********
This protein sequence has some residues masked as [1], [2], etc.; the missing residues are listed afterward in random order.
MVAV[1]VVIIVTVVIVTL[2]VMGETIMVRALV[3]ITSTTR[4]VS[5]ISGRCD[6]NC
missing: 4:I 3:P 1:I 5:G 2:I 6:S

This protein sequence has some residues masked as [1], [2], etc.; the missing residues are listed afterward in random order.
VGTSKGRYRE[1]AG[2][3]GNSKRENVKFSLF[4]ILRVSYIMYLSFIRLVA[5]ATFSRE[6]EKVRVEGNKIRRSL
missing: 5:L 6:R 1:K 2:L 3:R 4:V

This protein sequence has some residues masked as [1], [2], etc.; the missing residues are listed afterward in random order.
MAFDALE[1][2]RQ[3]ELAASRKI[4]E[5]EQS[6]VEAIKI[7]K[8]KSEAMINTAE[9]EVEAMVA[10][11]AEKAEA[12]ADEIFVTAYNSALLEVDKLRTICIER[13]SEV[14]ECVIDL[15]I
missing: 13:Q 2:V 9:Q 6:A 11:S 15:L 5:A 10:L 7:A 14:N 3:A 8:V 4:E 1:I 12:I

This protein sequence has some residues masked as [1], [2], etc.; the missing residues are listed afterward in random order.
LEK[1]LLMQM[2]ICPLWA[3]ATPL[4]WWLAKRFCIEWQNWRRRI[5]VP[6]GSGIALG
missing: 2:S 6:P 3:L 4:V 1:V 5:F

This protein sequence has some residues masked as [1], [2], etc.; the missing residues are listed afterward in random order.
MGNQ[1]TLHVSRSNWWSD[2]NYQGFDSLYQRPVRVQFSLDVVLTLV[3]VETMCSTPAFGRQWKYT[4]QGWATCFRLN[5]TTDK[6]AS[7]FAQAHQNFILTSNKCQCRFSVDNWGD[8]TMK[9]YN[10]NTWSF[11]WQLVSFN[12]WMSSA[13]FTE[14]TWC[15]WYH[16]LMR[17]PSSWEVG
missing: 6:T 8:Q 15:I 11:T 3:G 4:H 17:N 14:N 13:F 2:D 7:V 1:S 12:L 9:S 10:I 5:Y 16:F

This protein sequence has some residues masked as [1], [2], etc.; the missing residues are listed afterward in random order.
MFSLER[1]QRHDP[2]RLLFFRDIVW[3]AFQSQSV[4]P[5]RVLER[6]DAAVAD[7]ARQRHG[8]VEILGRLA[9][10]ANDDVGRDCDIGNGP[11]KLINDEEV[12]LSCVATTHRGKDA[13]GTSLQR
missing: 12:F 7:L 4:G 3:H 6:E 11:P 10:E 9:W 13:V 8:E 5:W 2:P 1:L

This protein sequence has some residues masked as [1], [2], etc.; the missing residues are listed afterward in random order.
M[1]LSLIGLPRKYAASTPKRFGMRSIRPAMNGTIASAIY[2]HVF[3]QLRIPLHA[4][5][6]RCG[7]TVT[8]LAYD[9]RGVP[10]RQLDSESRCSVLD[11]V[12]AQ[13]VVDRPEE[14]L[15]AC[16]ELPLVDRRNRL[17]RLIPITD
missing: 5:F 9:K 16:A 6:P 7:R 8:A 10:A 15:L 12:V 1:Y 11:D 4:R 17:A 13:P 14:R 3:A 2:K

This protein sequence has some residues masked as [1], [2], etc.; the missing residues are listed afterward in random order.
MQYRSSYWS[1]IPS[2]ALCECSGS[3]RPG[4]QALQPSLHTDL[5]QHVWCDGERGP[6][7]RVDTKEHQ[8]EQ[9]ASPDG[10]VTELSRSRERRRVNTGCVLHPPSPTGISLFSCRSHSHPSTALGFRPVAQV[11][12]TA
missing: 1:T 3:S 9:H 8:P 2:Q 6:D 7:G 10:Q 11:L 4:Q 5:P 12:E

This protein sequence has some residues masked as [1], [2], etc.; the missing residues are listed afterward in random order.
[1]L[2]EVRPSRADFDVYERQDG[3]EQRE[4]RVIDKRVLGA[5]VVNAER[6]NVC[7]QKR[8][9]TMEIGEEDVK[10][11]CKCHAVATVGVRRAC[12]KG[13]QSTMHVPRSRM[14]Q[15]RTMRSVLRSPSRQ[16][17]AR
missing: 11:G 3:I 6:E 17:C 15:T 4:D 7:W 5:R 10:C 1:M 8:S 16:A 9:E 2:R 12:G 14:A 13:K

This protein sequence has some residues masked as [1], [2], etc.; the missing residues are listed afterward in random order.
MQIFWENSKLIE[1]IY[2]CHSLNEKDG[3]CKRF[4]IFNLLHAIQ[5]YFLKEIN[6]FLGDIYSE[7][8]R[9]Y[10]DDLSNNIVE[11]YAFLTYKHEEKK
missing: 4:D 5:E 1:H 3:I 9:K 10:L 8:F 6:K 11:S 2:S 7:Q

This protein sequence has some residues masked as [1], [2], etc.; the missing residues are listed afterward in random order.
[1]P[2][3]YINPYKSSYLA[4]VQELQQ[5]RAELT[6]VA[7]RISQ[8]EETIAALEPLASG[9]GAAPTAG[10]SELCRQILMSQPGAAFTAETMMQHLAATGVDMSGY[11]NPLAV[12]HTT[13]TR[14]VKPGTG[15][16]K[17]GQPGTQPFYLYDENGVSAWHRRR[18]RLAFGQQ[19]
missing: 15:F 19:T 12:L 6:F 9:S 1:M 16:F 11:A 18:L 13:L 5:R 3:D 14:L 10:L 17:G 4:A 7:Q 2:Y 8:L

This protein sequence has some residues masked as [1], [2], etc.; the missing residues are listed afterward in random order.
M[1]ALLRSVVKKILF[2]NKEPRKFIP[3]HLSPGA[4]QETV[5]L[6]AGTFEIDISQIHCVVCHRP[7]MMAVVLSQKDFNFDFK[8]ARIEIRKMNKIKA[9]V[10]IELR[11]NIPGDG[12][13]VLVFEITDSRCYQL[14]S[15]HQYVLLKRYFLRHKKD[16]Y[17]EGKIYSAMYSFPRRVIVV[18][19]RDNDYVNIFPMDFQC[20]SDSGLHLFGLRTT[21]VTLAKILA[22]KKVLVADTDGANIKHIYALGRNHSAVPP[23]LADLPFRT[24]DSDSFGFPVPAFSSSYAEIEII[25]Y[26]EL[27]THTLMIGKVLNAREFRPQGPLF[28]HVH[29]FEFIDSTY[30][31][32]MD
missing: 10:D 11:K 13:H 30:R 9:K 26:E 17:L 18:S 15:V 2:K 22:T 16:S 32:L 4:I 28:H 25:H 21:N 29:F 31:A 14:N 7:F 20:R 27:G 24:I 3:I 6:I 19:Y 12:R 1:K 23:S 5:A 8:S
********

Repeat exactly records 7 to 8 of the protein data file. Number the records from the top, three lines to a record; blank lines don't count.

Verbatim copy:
This protein sequence has some residues masked as [1], [2], etc.; the missing residues are listed afterward in random order.
M[1]LSLIGLPRKYAASTPKRFGMRSIRPAMNGTIASAIY[2]HVF[3]QLRIPLHA[4][5][6]RCG[7]TVT[8]LAYD[9]RGVP[10]RQLDSESRCSVLD[11]V[12]AQ[13]VVDRPEE[14]L[15]AC[16]ELPLVDRRNRL[17]RLIPITD
missing: 5:F 9:K 16:A 6:P 7:R 8:A 10:A 15:L 12:V 1:Y 11:D 4:R 17:A 13:P 14:R 3:A 2:K

This protein sequence has some residues masked as [1], [2], etc.; the missing residues are listed afterward in random order.
MQYRSSYWS[1]IPS[2]ALCECSGS[3]RPG[4]QALQPSLHTDL[5]QHVWCDGERGP[6][7]RVDTKEHQ[8]EQ[9]ASPDG[10]VTELSRSRERRRVNTGCVLHPPSPTGISLFSCRSHSHPSTALGFRPVAQV[11][12]TA
missing: 1:T 3:S 9:H 8:P 2:Q 6:D 7:G 10:Q 11:L 4:Q 5:P 12:E